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Author Topic: Dynamic Range & Camera IQ  (Read 14085 times)

paulgmccabe

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Dynamic Range & Camera IQ
« on: September 26, 2012, 12:12:16 PM »
I'm a 550D user who has just yesterday ordered a 7D. I've never even looked through the viewfinder on a FF camera, let alone held one.

I do know my way around my camera, but on these boards I keep hearing people talking about Dynamic Range when comparing cameras or making wish lists of improvements.

Can somebody please point towards a good explanation of DR and also comparisons between similar cameras (e.g. D800 and 5D M2/3) so I can understand it better and how it impacts me? Also any explanation of camera IQ would be helpful.

Cheers.

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Dynamic Range & Camera IQ
« on: September 26, 2012, 12:12:16 PM »

poias

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Re: Dynamic Range & Camera IQ
« Reply #1 on: September 26, 2012, 01:56:03 PM »
This visually explains quite a bit: http://www.flickr.com/photos/dcdead/7091087059/#

V8Beast

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Re: Dynamic Range & Camera IQ
« Reply #2 on: September 26, 2012, 02:50:25 PM »
Dynamic range is a very important element in overall image quality, no question. That at said, I find it somewhat surprising that people rarely discuss the impact of tonal range on image quality on your typical online forum. A lot of what I shoot has varying shades of grays and blacks, and in order for the sensor to pick up the subtle shifts in tonality, having a wide tonal range trumps dynamic range by a large margin. Of course, if you're shooting a high-contrast subject, DR is king, but the image can still benefit from a broader tonal range nonetheless.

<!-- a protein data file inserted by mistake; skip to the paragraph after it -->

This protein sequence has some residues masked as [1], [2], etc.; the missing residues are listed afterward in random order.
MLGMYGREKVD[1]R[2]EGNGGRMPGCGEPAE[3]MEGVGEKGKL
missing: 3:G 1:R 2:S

At the risk of getting shot by the APS-C lynch mob, I'd say that the biggest advantage of a full-frame sensor over a crop - for what I shoot, at least - are the improvements in tonal range.   

dtaylor

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Re: Dynamic Range & Camera IQ
« Reply #3 on: September 26, 2012, 03:36:11 PM »
Can somebody please point towards a good explanation of DR and also comparisons between similar cameras (e.g. D800 and 5D M2/3) so I can understand it better and how it impacts me? Also any explanation of camera IQ would be helpful.

From Wikipedia: Dynamic range, abbreviated DR or DNR,[1] is the ratio between the largest and smallest possible values of a changeable quantity.... In photography the quantity is luminous intensity (brightness) and the end points are the beginning of pure black and pure white. It's generally measured and expressed in stops of exposure (one stop more being twice as much light; one stop less being half).

For example: you take a picture of a beach sunset with the sun, clouds, ocean, beach, cliff, and a cave all in the scene. As you get closer to the sun details get brighter and brighter until they are pure white. As you get closer to the cave details are darker and darker until they are pure black. The range between the point of brightness where detail transitions to pure white and the point where detail transitions to pure black is the dynamic range.

It impacts you because there are scenes in real life with a brightness range that exceed a sensor's ability to record detail. So you either have to expose to lose some detail to pure black, pure white, or both; or shoot multiple exposures and merge them manually or using HDR software.